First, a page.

If people cannot build a career around a broad identity as »a psychologist«, being forced instead – by practical concerns – to self-identify only with their very narrow research specialty, then it is no wonder that progress in general psychology remains elusive. Combined with the hegemonic power of the specialists, exerted as new psychologists emerge from graduate programs and advance in their careers, it is no wonder that we are still wondering what a general psychology would look like. The solicitation which inspired this article asked: »Can we pluralize research and shift from mostly separated and disconnected areas of lower functions towards a renewed holistic image of the psychological person?« My answer is that we can, if we recognize that the crucial factors holding us back are largely socio-cultural issues regarding how we enact »psychological science.«

Anecdotal Evidence – The Society for General Psychology

I will not draw upon traditional (large-N) empirical evidence to support these claims. Instead, I will draw upon the experience of several peers, as well as my personal experience, which includes time spent as an academic psychologist and as an applied research psychologist. In my academic life, I have also done much work on potentially unifying theories of psychology, i.e. theories capable of bringing together large swaths of the field, including editing a special issue of The Review of General Psychology (Charles, 2013a). I also spent several years heading the Early Career Psychologists Committee for The Society for General Psychology. That society is also known as »Division 1« of the American Psychological Association (APA), though the society’s members need not be members of the APA.1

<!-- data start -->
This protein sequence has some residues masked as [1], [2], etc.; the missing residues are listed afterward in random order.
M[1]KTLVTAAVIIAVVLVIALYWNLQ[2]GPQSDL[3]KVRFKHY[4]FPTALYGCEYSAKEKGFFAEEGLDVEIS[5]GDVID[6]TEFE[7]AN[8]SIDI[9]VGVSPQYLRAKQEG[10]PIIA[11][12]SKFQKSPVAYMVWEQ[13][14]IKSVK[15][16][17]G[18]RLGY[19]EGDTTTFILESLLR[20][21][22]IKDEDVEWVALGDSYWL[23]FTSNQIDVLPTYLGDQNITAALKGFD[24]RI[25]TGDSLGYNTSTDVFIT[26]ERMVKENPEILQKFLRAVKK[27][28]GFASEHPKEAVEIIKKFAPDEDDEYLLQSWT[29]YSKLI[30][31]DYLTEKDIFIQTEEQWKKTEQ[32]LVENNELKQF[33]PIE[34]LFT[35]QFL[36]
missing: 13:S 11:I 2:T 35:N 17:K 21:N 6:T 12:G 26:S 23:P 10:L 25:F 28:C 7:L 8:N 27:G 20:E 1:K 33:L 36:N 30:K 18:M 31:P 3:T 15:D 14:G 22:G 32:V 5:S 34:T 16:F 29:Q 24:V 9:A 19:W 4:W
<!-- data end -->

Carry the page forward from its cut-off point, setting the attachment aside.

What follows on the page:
The Society for General Psychology offers a microcosm for the difficulties facing those interested in becoming general psychologists. Membership peaked in 1988 at over 6,000 members (Dewsbury, 2014). As of 2012 the membership directory had that down to only 1,390 members. The drop in membership is not, however, as concerning as how top-heavy the remaining membership is. The roles included 473 ›fellows‹ of Division 1, 806 ›members‹, and 111 ›associates‹. Fellows are senior members of the field, recognized for their contribution to general psychology, who can presumably influence many others via direct mentorship and indirect professional support. And yet, if, over the past 20 years, each fellow had attracted only 2 other people to the division (students, colleagues, or anyone else who their works and deeds inspired), that would account for all division membership. Clearly, then, even for those recognized for their significant contributions to general psychology, encouraging others to engage in the effort is not a top priority. Phrased proactively, if every fellow put it upon themselves to get two new members involved, the society would double in size almost instantly. Though there are notable and praiseworthy exceptions, it is ever more the case that identifying as a »General Psychologist« is as a privileged pastime of the senior statesman.